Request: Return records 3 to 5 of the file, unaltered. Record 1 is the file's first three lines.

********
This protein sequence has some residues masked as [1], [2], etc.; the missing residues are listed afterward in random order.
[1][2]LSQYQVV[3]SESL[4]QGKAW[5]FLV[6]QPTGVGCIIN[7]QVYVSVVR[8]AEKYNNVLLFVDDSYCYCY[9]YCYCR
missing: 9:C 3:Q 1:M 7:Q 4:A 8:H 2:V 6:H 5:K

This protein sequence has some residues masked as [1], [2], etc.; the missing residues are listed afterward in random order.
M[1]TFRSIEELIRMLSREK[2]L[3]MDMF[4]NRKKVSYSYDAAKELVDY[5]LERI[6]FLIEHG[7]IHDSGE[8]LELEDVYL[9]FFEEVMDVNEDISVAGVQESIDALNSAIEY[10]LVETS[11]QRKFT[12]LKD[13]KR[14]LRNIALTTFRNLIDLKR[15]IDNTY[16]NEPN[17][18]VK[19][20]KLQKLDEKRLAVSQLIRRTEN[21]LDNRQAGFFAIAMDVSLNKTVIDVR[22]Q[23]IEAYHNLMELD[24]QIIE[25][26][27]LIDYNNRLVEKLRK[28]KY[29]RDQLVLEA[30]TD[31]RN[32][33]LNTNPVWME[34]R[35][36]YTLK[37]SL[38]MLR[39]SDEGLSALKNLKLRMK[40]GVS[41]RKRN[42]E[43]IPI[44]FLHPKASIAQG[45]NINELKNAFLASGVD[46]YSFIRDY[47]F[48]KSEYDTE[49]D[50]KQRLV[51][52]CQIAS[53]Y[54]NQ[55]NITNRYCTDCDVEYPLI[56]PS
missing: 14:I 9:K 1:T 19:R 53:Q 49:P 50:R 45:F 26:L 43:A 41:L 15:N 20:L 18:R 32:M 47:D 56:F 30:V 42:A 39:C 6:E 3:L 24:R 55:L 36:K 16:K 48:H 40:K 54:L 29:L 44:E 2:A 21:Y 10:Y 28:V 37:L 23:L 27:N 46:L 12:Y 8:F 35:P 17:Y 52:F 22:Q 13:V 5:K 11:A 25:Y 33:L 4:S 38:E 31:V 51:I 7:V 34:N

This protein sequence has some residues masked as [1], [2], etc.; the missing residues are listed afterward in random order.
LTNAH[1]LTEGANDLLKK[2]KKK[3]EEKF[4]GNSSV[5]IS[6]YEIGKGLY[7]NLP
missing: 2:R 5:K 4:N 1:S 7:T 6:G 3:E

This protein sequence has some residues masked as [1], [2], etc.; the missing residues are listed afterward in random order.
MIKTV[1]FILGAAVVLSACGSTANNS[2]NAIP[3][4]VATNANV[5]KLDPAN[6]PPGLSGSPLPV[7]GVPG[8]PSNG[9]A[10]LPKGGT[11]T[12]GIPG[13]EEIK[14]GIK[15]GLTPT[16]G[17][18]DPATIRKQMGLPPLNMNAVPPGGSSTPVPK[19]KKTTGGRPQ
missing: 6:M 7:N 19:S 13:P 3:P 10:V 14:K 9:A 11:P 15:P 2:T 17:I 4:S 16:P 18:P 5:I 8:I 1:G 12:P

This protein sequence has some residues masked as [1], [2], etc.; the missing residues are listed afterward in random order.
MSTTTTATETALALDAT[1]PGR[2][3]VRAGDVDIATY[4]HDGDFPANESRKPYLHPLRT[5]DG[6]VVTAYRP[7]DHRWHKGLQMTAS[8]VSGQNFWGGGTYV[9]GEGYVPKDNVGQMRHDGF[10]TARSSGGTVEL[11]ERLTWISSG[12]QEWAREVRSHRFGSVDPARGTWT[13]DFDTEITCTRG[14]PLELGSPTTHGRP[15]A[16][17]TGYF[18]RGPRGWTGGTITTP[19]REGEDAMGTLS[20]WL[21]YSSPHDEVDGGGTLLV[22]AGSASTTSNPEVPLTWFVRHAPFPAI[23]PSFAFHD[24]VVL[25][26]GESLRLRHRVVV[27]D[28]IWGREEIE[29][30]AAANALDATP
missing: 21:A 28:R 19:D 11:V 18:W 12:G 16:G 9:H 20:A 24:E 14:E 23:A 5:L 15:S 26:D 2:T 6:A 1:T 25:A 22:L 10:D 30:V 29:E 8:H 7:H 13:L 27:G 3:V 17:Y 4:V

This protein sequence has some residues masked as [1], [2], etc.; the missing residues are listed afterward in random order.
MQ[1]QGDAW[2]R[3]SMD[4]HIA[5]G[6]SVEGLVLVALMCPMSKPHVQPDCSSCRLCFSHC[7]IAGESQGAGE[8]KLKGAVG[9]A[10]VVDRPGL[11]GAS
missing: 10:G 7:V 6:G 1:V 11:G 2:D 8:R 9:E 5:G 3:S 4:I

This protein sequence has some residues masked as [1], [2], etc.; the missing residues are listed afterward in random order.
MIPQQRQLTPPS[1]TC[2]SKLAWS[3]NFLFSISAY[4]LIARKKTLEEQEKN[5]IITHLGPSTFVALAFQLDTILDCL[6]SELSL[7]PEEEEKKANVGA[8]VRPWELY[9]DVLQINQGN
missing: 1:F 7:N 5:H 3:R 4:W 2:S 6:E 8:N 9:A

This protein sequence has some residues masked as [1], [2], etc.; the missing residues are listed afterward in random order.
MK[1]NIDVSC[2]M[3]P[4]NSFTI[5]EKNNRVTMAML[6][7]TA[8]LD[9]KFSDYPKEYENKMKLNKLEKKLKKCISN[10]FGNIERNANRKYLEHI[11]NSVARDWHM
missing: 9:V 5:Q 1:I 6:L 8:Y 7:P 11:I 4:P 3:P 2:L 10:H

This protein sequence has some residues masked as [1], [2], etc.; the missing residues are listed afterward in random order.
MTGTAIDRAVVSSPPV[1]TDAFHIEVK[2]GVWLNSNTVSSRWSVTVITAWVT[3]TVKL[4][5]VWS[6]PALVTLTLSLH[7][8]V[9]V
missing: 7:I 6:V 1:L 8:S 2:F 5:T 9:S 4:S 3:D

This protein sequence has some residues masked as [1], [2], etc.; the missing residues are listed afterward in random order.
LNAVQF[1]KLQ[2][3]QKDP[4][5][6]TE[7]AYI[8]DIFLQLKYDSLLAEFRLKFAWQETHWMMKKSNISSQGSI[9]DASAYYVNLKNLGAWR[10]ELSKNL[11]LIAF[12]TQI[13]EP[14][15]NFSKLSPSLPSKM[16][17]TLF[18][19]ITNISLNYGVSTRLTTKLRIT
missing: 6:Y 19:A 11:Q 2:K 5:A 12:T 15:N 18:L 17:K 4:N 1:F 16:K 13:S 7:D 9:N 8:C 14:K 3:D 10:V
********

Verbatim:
This protein sequence has some residues masked as [1], [2], etc.; the missing residues are listed afterward in random order.
LTNAH[1]LTEGANDLLKK[2]KKK[3]EEKF[4]GNSSV[5]IS[6]YEIGKGLY[7]NLP
missing: 2:R 5:K 4:N 1:S 7:T 6:G 3:E

This protein sequence has some residues masked as [1], [2], etc.; the missing residues are listed afterward in random order.
MIKTV[1]FILGAAVVLSACGSTANNS[2]NAIP[3][4]VATNANV[5]KLDPAN[6]PPGLSGSPLPV[7]GVPG[8]PSNG[9]A[10]LPKGGT[11]T[12]GIPG[13]EEIK[14]GIK[15]GLTPT[16]G[17][18]DPATIRKQMGLPPLNMNAVPPGGSSTPVPK[19]KKTTGGRPQ
missing: 6:M 7:N 19:S 13:P 3:P 10:V 14:K 9:A 11:P 15:P 2:T 17:I 4:S 16:P 18:P 5:I 8:I 1:G 12:P

This protein sequence has some residues masked as [1], [2], etc.; the missing residues are listed afterward in random order.
MSTTTTATETALALDAT[1]PGR[2][3]VRAGDVDIATY[4]HDGDFPANESRKPYLHPLRT[5]DG[6]VVTAYRP[7]DHRWHKGLQMTAS[8]VSGQNFWGGGTYV[9]GEGYVPKDNVGQMRHDGF[10]TARSSGGTVEL[11]ERLTWISSG[12]QEWAREVRSHRFGSVDPARGTWT[13]DFDTEITCTRG[14]PLELGSPTTHGRP[15]A[16][17]TGYF[18]RGPRGWTGGTITTP[19]REGEDAMGTLS[20]WL[21]YSSPHDEVDGGGTLLV[22]AGSASTTSNPEVPLTWFVRHAPFPAI[23]PSFAFHD[24]VVL[25][26]GESLRLRHRVVV[27]D[28]IWGREEIE[29][30]AAANALDATP
missing: 21:A 28:R 19:D 11:V 18:W 12:G 16:G 9:H 20:A 24:E 14:E 23:A 5:L 15:S 26:D 2:T 6:A 1:T 25:A 22:L 10:D 30:V 29:E 8:H 7:H 13:L 27:G 3:V 17:Y 4:V